Joseph H. Hobika, Sr., Esq. Joseph H. Hobika, Jr., Esq. Andrew J. Hobika, Esq.

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Is your child’s other parent interfering with custody time?

Parents who choose to raise a child separately must find a way to effectively share their parenting responsibilities and privileges. They must respect their rights as parents and also keep the best interests of the child the highest priority. In the case of divorce, a court must generally approve a parenting plan and custody arrangement, or create one and hand it down to the parents.

In many instances, parents find that following every aspect of a custody agreement is not entirely convenient to their lifestyle, but these frustrations can smooth out over time. However, some parents' behavior moves well beyond frustration into violations of the other parent's court-approved or court-ordered rights.

When this happens, it can qualify as parenting time interference, which courts frown upon. A parent who severely or repeatedly violates the other's rights may face loss of parenting privileges and authority, or may even face criminal charges, in instances of extreme violation.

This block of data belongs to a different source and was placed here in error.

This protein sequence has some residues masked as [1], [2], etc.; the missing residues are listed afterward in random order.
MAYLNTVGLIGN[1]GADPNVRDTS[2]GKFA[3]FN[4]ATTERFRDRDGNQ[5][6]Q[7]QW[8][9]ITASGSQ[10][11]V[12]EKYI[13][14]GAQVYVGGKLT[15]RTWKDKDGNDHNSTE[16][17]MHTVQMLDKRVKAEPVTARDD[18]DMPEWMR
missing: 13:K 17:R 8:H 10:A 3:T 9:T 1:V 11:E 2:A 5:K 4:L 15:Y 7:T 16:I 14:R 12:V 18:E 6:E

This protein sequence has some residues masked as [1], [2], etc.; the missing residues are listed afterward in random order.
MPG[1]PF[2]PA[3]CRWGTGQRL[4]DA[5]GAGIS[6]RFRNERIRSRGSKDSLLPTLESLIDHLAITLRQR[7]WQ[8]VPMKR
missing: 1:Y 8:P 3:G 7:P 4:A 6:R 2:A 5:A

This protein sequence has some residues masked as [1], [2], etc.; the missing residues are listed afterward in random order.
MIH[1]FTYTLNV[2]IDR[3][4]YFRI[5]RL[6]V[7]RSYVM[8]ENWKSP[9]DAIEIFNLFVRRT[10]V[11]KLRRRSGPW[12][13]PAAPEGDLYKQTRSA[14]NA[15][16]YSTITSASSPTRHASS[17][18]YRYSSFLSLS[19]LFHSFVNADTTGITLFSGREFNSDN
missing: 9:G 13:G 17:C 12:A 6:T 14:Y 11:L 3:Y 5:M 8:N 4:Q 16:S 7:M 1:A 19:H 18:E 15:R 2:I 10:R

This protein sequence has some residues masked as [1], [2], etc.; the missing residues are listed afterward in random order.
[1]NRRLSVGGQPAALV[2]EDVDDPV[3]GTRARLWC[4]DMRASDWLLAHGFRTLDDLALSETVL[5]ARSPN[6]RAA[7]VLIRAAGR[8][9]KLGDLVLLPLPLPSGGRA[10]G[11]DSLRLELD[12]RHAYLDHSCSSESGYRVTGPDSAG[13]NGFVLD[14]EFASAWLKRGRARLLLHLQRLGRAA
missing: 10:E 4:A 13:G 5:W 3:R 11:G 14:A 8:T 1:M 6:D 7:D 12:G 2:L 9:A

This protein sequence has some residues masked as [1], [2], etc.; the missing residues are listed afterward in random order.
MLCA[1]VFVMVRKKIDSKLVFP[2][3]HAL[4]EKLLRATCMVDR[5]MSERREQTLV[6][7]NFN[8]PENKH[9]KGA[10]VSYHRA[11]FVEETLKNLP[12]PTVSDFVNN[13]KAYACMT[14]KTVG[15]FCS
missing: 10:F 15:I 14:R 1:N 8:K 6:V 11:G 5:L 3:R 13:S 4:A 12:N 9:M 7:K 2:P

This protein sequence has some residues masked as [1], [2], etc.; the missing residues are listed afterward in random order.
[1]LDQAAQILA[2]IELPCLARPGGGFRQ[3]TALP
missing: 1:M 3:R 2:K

2 kinds of interference

Parenting time interference may take either direct or indirect forms. Direct interference occurs when one parent physically prevents the other from enjoying his or her court-approved custody or visitation time with the child. This could mean that the parent repeatedly fails to return a child or drop the child off for visitation at the proper time, or possibly cancels visitation days altogether.

Severe parenting interference can mean parental abduction, where a parent physically takes a child somewhere where the other parent cannot reach them or does not know where they are for significant period of time, especially if the parent and child cross state lines or country borders.

Indirect interference may occur if a parent takes actions that manipulate or obstruct the other parent from communicating with the child or from building a parent-child relationship. If, for instance, a parent refuses to give a child a letter from the other parent or keeps them from spending time video-chatting or talking on the phone, this may constitute interference. Disparaging the other parent in front of the child may also qualify.

Many parents address these struggles during the divorce process, adding passages to their parenting agreement that restrict them from such interference and prescribing punishments if either party does cross this line.

Don't wait to defend your rights

If you believe that your child's other parent violates your rights through parenting time interference, an experienced attorney can assess your circumstances and help you build strategies to keep yourself and the child you love protected from unfair parental behavior.

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